Her purple dream house came true
Juliana Urbach has a home-away-from home that’s all hers. And it’s right in her backyard.
“She wakes up and first thing in the morning, still in her pajamas, runs out to play in her house,” says Juliana’s mother, Jessica. “We haven’t put furniture in there yet, just some foam on the floor and a beanbag chair.
“The playhouse is amazing. It is something that she will enjoy today and every day for many, many years to come.
“I can see her and her siblings playing, having sleepovers and a quiet hangout well into their teen years.”
Jessica said that as a baby, Juliana had seizures and other medical problems. Later she had surgery for a cancerous tumor.
The family was eventually put in touch with Make-A-Wish. The national nonprofit organization tries to grant joyful wishes to children with a life-threatening medical condition.
Last spring two “wish-granters” came to the Urbach house in the town of Clifton.
When they did, Jessica said her three-year-old daughter had a specific wish: A purple playhouse.
“Purple is her favorite color, it has been for a long time,” Jessica said. “She wants everything to be purple and wishes our house was purple.”
After the visit and interview, Juliana knew her house was coming -- someday.
“Before the date was set, she kept asking when the wish ladies would bring her house,” Jessica said. “She asked us if she could still live in our house until hers was ready.”
Juliana’s dream wish was brought to reality on July 8 by Dan Ross, president/owner of Ross & Associates of River Falls, and one of his construction crews.
When Ross was first contacted and told about Juliana’s age, he reflected on his three lovely young granddaughters -- one the same age as Juliana. That made it easy to say yes to the little girl’s wish project.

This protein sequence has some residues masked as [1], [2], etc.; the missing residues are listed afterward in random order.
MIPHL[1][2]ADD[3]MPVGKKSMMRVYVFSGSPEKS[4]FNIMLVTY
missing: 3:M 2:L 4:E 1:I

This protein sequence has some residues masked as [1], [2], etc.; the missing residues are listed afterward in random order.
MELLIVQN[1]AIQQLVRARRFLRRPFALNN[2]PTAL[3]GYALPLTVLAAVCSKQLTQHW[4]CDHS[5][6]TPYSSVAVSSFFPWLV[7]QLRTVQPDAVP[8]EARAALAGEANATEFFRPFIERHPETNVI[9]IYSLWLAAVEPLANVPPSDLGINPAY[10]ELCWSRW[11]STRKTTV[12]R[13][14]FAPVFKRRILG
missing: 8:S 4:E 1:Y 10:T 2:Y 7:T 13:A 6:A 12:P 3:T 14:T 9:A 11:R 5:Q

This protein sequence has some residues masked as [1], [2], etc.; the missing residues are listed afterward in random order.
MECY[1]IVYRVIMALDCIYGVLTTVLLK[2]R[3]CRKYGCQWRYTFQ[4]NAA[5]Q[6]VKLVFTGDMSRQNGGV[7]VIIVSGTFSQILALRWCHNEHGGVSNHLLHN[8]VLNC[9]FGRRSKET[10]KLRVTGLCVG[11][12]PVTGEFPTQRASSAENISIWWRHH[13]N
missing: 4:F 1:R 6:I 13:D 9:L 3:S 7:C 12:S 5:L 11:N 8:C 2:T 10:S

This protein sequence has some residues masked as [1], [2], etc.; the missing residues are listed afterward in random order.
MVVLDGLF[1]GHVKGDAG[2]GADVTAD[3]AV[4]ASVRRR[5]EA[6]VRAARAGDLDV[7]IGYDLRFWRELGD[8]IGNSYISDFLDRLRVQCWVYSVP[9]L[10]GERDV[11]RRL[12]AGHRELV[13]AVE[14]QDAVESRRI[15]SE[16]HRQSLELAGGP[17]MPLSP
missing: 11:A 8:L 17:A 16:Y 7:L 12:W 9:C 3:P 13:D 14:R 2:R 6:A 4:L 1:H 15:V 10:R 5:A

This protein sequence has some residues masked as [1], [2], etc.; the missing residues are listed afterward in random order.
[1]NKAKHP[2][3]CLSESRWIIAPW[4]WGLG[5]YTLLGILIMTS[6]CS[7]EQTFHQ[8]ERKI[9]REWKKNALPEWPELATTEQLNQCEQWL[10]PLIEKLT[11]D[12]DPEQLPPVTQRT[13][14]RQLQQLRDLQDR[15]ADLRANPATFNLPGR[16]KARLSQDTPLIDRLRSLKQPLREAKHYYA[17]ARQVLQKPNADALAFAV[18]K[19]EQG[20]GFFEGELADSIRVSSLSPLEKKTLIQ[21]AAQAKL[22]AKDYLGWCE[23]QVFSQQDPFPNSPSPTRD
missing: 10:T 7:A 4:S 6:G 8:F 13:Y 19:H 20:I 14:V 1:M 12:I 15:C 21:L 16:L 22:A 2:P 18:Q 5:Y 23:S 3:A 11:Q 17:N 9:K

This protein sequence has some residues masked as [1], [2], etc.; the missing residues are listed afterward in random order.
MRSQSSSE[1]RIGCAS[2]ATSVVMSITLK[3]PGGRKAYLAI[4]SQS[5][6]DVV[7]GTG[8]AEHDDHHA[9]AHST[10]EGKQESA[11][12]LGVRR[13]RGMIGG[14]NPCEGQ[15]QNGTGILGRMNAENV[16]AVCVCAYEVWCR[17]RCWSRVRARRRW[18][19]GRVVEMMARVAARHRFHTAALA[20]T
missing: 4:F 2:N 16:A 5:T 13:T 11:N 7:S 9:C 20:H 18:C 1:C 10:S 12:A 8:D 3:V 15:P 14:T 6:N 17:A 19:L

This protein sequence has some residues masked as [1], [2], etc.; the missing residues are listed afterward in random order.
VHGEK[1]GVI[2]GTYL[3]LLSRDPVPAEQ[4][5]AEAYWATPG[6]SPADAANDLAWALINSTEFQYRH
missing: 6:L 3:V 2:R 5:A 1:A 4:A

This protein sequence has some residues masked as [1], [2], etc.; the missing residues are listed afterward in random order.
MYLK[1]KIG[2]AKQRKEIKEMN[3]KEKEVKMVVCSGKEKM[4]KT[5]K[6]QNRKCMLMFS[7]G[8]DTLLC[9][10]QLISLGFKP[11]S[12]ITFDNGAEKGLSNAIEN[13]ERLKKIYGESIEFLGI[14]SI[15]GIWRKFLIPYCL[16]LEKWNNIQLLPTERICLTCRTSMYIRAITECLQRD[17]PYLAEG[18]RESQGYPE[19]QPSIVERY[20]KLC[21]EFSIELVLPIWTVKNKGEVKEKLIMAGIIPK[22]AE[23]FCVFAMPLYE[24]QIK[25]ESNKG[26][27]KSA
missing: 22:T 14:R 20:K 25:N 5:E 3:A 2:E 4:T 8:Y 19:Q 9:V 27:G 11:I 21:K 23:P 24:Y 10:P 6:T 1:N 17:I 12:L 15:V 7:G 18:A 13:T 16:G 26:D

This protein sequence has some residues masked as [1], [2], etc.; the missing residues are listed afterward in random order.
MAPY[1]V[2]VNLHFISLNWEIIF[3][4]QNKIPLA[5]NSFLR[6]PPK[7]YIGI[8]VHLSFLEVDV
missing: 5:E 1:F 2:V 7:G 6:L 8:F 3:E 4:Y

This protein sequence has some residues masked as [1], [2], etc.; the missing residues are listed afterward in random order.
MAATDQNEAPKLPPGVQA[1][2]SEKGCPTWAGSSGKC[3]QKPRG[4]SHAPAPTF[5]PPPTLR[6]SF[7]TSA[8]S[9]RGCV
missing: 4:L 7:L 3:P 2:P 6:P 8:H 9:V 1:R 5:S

The aim was not only to build the playhouse but devise a surprise element. The best way was to build onsite with the Urbach family away for the day.
That’s just what Ross & Associates and his voluntary work crew did.
“Dan Webb, a journeyman carpenter, said he couldn’t remember ever building a house in one day after 35 years in construction,” Ross said. “But considering it was a playhouse for Juliana, the guys had eight hours to get it done and set the stage for the big surprise.”
Said Jessica: “We left the house early and went to breakfast, swimming lessons and to Grandma’s to wait out the afternoon. They had no idea that Monday (July 8) was the day, so for kiddos who are not morning people, they were not happy to be up and out of the house so early. They wondered what we were doing.”
The 12 by 12 foot house with its gated front porch stands about seven feet tall at the ridge. Even mom and dad can walk inside.
Ross’s work crew included three carpenters and two laborers. A decorator also came to do the purple exterior painting. Ross laughed about his role -- superviser.
They all waited when the Urbach family returned home that afternoon before 4 p.m. and saw what was going on in the back yard.
“The smile on Juliana’s face was so broad,” Ross said. “I wanted our guys to see that. That’s why we did this, that was our reward.”
Jessica agreed about her daughter’s smile: “She is very quiet so she just smiled an amazing smile, and when I put her down, she ran in the house.”
Jessica and her husband Jason have three other children besides Juliana: Jonathan, 15; Jacob, 8; and Jenavieve, 6.
Juliana will start four-year-old kindergarten this fall. She still takes medications and has six-month checkups and scans with her oncologist. These will continue until age 6.
Whether intentional or not, Jessica said that the Ross work crew picked a shade of purple paint called “Brave Purple.”
“Juliana had picked out a very dark, bold purple and we gave Dan and his team the OK to pick something a little more subtle,” she said. “The shade is just perfect and the name brings tears to my eyes. Juliana knows that she is very brave, and that is why she was able to make a special wish.”
Mom says her daughter not only has a playhouse but an heirloom.
“When she is grown it is something that she can hopefully pass on to her kids.”
Editor’s note: At the end of June, Jessica said a large lump was found on her son’s Jacob’s arm. She said that, thankfully, it was found to be a benign bone tumor. It doesn’t bother him now so surgery is delayed until it does or he grows more so the tumor can move away from the growth plate.